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JOSEPH'S CONDUCT TO HIS BRETHREN.
GEN. XLV. 4, 7, 8.
Joseph said unto his brethren, Come near to me, I pray And they came near. And he said, I am Joseph your brother, whom ye sold into Egypt.... And God sent me before you to preserve you a posterity in the earth, and to save your lives by a great deliverance.. So now it was not you that sent me hither, but God."
We left the brethren of Joseph very sorrowfully departing from Egypt laden with corn, yet sad of heart, and returning unto their father with their money indeed in their sacks, but without Simeon in their company, and with a command to return with Benjamin also. It was not, however, until the famine had become "sore in the land, and they had eaten up the corn which they had brought out of Egypt," that Jacob though repeatedly urged and reasoned with upon the subject could be prevailed upon to part with Benjamin upon any terms and even then it was with very great reluctance and regret. But
whatever might be the bitterness of his father's grief, Joseph cannot be fairly considered as in any degree responsible for his sufferings. He was indeed the cause of his sorrows, but he was their innocent cause. He had done all in his power, by the united wisdom and humanity of his plan, to hasten the return of his brethren into Egypt; and if they were regardless of Simeon's bondage it was contrary to all his reasonable expectations, and neither the desire nor the fault of the delay was with him. Strong necessity however at length forced from the father of Joseph an unwilling assent to his demands, and his brethren appeared in his presence once more to bow before him as their lord, and in fulfilment of his dreams. "They came with double money in their hand, and Benjamin."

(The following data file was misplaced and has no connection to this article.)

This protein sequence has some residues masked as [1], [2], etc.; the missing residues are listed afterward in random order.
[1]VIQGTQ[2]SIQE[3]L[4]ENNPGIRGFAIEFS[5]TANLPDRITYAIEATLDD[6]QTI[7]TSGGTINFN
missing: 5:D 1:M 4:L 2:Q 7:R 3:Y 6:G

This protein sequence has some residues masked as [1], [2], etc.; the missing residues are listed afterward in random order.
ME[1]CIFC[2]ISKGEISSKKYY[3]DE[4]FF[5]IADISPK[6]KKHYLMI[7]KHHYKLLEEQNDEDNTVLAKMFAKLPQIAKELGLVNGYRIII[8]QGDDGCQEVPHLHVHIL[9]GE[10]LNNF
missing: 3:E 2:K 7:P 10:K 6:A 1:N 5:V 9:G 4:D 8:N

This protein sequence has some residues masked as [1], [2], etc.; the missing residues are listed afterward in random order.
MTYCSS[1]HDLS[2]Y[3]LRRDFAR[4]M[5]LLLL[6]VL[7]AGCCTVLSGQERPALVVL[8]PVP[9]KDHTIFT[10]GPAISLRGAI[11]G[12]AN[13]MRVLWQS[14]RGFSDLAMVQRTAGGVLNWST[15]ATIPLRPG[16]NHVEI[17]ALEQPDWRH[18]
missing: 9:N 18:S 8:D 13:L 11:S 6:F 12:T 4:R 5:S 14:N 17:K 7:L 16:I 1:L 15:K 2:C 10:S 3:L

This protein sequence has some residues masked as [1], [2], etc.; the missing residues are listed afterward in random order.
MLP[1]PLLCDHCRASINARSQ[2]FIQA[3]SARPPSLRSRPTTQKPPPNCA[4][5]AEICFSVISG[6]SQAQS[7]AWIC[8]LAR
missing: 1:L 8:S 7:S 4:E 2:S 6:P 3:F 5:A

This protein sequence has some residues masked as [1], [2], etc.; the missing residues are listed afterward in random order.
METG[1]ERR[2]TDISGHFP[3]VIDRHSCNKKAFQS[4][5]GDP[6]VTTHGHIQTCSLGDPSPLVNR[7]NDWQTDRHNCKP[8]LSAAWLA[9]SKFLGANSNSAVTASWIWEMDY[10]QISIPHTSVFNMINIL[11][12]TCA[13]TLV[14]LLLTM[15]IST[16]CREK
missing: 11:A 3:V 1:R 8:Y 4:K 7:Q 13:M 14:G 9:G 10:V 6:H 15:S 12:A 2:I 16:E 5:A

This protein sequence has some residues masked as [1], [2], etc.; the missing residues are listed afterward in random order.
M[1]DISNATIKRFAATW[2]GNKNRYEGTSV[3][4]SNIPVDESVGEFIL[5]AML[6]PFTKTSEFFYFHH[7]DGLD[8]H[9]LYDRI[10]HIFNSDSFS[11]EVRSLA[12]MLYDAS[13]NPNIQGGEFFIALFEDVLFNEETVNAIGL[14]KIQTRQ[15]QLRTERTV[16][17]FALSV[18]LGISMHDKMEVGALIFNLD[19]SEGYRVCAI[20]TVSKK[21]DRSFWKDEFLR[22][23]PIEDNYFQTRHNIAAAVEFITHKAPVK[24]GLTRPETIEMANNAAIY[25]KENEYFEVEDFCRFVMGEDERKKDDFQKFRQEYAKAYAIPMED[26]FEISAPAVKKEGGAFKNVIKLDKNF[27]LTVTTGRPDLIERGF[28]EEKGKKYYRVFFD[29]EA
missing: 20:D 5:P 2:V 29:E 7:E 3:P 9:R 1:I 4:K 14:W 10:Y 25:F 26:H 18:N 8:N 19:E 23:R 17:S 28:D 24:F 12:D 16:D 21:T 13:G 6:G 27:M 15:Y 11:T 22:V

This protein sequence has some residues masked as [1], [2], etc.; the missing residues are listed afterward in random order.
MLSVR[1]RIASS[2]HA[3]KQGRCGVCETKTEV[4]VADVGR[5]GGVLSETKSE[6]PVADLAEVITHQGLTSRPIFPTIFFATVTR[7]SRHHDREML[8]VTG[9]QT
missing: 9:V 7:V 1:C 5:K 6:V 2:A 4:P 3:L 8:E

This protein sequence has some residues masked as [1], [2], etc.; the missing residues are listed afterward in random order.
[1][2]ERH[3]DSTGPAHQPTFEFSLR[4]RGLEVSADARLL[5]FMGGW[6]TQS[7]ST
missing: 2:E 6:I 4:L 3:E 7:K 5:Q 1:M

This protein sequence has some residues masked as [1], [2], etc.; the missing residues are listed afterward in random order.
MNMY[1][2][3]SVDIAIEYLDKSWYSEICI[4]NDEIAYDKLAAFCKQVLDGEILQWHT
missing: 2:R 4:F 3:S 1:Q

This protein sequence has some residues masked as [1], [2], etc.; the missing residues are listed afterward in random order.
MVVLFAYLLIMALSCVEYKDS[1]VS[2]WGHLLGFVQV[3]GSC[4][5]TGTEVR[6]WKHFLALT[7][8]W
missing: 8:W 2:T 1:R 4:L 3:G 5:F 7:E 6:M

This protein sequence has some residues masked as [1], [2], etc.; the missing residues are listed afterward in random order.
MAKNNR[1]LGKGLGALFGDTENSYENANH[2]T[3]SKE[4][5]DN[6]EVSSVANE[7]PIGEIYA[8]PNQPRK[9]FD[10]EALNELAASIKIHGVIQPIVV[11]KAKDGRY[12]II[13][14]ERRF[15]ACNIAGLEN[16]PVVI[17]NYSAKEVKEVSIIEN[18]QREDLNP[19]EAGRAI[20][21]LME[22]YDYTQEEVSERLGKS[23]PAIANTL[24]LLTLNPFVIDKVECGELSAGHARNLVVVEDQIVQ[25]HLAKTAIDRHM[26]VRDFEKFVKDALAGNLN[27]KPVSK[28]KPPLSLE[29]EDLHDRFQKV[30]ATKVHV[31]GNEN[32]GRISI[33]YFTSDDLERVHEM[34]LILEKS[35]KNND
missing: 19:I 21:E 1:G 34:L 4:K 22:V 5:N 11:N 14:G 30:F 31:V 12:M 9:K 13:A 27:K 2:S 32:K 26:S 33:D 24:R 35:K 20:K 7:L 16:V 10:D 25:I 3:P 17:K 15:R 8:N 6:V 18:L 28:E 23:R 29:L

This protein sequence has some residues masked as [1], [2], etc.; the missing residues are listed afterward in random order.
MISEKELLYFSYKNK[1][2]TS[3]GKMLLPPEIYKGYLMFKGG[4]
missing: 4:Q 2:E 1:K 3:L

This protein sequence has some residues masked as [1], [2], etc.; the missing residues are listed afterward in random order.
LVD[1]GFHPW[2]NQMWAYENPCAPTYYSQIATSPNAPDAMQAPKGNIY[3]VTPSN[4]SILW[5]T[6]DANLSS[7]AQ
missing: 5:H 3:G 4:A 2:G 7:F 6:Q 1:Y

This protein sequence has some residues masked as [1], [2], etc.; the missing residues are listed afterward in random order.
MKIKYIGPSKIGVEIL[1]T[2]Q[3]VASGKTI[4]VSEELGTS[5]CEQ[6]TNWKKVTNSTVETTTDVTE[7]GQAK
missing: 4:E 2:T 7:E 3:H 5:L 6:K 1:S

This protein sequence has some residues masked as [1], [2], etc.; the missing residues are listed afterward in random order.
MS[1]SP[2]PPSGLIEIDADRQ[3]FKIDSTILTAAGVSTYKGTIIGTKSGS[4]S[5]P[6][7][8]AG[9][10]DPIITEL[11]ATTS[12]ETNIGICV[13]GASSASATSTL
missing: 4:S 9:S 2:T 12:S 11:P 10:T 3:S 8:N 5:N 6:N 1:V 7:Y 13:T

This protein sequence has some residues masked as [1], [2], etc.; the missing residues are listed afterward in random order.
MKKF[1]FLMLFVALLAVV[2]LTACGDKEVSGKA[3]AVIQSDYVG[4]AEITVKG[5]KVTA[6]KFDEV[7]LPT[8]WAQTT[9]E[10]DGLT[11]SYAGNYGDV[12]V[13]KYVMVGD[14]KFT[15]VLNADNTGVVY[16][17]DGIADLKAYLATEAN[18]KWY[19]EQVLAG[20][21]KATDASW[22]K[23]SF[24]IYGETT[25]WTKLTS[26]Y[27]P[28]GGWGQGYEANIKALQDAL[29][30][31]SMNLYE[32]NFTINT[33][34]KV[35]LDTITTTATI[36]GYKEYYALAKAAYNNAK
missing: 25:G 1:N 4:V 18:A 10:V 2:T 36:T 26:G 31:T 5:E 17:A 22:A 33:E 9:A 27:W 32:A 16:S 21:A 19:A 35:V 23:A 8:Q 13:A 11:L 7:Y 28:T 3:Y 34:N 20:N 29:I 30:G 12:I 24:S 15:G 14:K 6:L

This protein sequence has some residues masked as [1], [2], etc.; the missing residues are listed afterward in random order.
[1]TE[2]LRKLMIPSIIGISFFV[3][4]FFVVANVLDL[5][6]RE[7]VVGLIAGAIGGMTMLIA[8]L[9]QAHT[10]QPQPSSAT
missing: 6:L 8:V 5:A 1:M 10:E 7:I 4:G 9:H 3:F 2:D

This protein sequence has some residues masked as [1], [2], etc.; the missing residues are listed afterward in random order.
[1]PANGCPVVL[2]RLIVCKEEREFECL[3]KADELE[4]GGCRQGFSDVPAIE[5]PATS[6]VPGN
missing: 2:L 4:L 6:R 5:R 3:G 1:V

It is impossible but that the long and unexpected delay in the return of his brethren must necessarily and very materially have strengthened Joseph's doubt of their veracity, and his suspicions of the evil which their envy and cruelty might have inflicted upon Benjamin. But all those anxieties and fears were now at an end. His mother's son stood before him amongst the rest, and every lingering apprehension of his slavery or death was for ever removed. Satisfactory however as was this demonstration